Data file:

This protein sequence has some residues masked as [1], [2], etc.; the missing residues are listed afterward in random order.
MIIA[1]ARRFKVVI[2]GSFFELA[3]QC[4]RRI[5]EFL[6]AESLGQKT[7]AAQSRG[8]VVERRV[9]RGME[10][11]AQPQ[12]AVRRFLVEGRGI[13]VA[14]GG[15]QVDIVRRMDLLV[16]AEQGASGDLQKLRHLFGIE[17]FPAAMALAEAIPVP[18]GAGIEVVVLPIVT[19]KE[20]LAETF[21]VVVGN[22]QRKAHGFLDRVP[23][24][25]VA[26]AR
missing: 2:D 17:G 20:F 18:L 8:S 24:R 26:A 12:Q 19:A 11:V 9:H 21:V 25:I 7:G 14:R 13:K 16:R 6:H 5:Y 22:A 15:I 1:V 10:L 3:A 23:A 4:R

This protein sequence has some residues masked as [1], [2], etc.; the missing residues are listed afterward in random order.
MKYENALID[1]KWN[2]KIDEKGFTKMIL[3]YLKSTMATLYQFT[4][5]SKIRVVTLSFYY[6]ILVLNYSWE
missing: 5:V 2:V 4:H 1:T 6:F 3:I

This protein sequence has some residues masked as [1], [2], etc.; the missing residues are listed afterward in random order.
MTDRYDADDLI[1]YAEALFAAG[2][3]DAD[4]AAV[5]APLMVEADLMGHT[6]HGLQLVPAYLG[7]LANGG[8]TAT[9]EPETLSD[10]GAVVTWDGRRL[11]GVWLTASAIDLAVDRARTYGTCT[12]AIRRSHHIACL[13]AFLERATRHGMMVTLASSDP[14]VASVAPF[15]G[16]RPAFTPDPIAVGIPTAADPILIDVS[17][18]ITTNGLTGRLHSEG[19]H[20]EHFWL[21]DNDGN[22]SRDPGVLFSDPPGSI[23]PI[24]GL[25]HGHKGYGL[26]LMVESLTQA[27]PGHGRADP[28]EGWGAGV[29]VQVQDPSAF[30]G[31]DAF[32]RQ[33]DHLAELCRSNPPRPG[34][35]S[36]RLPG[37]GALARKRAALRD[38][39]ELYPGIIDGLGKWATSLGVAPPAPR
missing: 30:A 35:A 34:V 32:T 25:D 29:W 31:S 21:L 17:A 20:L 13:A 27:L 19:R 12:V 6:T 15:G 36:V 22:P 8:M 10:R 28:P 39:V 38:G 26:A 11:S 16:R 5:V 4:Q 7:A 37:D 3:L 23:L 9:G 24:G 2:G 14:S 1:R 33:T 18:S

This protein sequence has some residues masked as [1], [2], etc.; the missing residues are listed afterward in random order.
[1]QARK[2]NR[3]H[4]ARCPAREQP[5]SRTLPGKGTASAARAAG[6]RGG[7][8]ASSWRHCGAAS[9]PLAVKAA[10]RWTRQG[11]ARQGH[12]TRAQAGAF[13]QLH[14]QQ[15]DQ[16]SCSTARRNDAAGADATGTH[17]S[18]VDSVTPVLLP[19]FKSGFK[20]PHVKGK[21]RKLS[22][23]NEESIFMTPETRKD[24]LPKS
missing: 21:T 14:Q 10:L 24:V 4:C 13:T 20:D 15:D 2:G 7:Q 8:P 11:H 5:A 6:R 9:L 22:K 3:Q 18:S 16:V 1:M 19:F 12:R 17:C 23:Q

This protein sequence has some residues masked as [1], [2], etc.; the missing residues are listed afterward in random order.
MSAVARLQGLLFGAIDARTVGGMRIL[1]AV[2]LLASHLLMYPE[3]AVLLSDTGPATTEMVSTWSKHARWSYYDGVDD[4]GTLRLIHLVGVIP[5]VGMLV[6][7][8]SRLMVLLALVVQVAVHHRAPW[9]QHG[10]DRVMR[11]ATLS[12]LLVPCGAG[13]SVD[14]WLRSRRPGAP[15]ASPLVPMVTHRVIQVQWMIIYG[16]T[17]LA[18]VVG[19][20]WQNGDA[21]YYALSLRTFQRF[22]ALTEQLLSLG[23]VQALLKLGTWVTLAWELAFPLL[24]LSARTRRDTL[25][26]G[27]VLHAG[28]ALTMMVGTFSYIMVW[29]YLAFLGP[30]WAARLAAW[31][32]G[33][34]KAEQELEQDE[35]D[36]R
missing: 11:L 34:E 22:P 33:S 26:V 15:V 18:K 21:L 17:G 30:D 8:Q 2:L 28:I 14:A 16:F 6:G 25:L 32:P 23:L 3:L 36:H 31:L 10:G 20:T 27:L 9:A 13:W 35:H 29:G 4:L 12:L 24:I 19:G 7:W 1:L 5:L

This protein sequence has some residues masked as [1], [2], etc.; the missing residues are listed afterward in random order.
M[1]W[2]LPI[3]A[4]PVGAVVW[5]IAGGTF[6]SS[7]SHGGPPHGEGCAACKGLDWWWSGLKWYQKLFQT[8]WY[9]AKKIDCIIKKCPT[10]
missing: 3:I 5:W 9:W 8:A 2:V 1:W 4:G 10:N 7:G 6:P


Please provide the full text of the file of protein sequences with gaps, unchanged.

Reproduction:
This protein sequence has some residues masked as [1], [2], etc.; the missing residues are listed afterward in random order.
MIIA[1]ARRFKVVI[2]GSFFELA[3]QC[4]RRI[5]EFL[6]AESLGQKT[7]AAQSRG[8]VVERRV[9]RGME[10][11]AQPQ[12]AVRRFLVEGRGI[13]VA[14]GG[15]QVDIVRRMDLLV[16]AEQGASGDLQKLRHLFGIE[17]FPAAMALAEAIPVP[18]GAGIEVVVLPIVT[19]KE[20]LAETF[21]VVVGN[22]QRKAHGFLDRVP[23][24][25]VA[26]AR
missing: 2:D 17:G 20:F 18:L 8:S 24:R 26:A 12:Q 19:A 11:V 9:H 21:V 25:I 7:G 14:R 13:K 16:R 6:H 5:Y 22:A 15:I 1:V 10:L 3:A 23:A 4:R

This protein sequence has some residues masked as [1], [2], etc.; the missing residues are listed afterward in random order.
MKYENALID[1]KWN[2]KIDEKGFTKMIL[3]YLKSTMATLYQFT[4][5]SKIRVVTLSFYY[6]ILVLNYSWE
missing: 5:V 2:V 4:H 1:T 6:F 3:I

This protein sequence has some residues masked as [1], [2], etc.; the missing residues are listed afterward in random order.
MTDRYDADDLI[1]YAEALFAAG[2][3]DAD[4]AAV[5]APLMVEADLMGHT[6]HGLQLVPAYLG[7]LANGG[8]TAT[9]EPETLSD[10]GAVVTWDGRRL[11]GVWLTASAIDLAVDRARTYGTCT[12]AIRRSHHIACL[13]AFLERATRHGMMVTLASSDP[14]VASVAPF[15]G[16]RPAFTPDPIAVGIPTAADPILIDVS[17][18]ITTNGLTGRLHSEG[19]H[20]EHFWL[21]DNDGN[22]SRDPGVLFSDPPGSI[23]PI[24]GL[25]HGHKGYGL[26]LMVESLTQA[27]PGHGRADP[28]EGWGAGV[29]VQVQDPSAF[30]G[31]DAF[32]RQ[33]DHLAELCRSNPPRPG[34][35]S[36]RLPG[37]GALARKRAALRD[38][39]ELYPGIIDGLGKWATSLGVAPPAPR
missing: 30:A 35:A 34:V 32:T 25:D 29:W 31:S 21:L 17:A 20:L 13:A 27:L 19:R 12:V 6:T 15:G 36:V 22:P 8:M 10:R 28:P 39:V 38:G 26:A 11:S 16:R 5:V 4:Q 7:A 37:D 3:L 23:L 9:G 24:G 2:G 14:S 1:R 33:T 18:S

This protein sequence has some residues masked as [1], [2], etc.; the missing residues are listed afterward in random order.
[1]QARK[2]NR[3]H[4]ARCPAREQP[5]SRTLPGKGTASAARAAG[6]RGG[7][8]ASSWRHCGAAS[9]PLAVKAA[10]RWTRQG[11]ARQGH[12]TRAQAGAF[13]QLH[14]QQ[15]DQ[16]SCSTARRNDAAGADATGTH[17]S[18]VDSVTPVLLP[19]FKSGFK[20]PHVKGK[21]RKLS[22][23]NEESIFMTPETRKD[24]LPKS
missing: 21:T 14:Q 10:L 24:V 4:C 13:T 20:D 15:D 2:G 7:Q 8:P 11:H 5:A 6:R 9:L 22:K 3:Q 18:S 16:V 1:M 19:F 12:R 17:C 23:Q

This protein sequence has some residues masked as [1], [2], etc.; the missing residues are listed afterward in random order.
MSAVARLQGLLFGAIDARTVGGMRIL[1]AV[2]LLASHLLMYPE[3]AVLLSDTGPATTEMVSTWSKHARWSYYDGVDD[4]GTLRLIHLVGVIP[5]VGMLV[6][7][8]SRLMVLLALVVQVAVHHRAPW[9]QHG[10]DRVMR[11]ATLS[12]LLVPCGAG[13]SVD[14]WLRSRRPGAP[15]ASPLVPMVTHRVIQVQWMIIYG[16]T[17]LA[18]VVG[19][20]WQNGDA[21]YYALSLRTFQRF[22]ALTEQLLSLG[23]VQALLKLGTWVTLAWELAFPLL[24]LSARTRRDTL[25][26]G[27]VLHAG[28]ALTMMVGTFSYIMVW[29]YLAFLGP[30]WAARLAAW[31][32]G[33][34]KAEQELEQDE[35]D[36]R
missing: 11:L 34:E 22:P 33:S 26:V 15:V 18:K 21:L 17:G 30:D 8:Q 2:L 28:I 14:A 16:F 6:G 25:L 32:P 23:L 3:L 36:H 31:L 10:G 20:T 27:L 9:A 13:W 35:H 29:G 4:L 12:L 24:I 19:G 7:W 1:L 5:L

This protein sequence has some residues masked as [1], [2], etc.; the missing residues are listed afterward in random order.
M[1]W[2]LPI[3]A[4]PVGAVVW[5]IAGGTF[6]SS[7]SHGGPPHGEGCAACKGLDWWWSGLKWYQKLFQT[8]WY[9]AKKIDCIIKKCPT[10]
missing: 3:I 5:W 9:W 8:A 2:V 1:W 4:G 10:N 7:G 6:P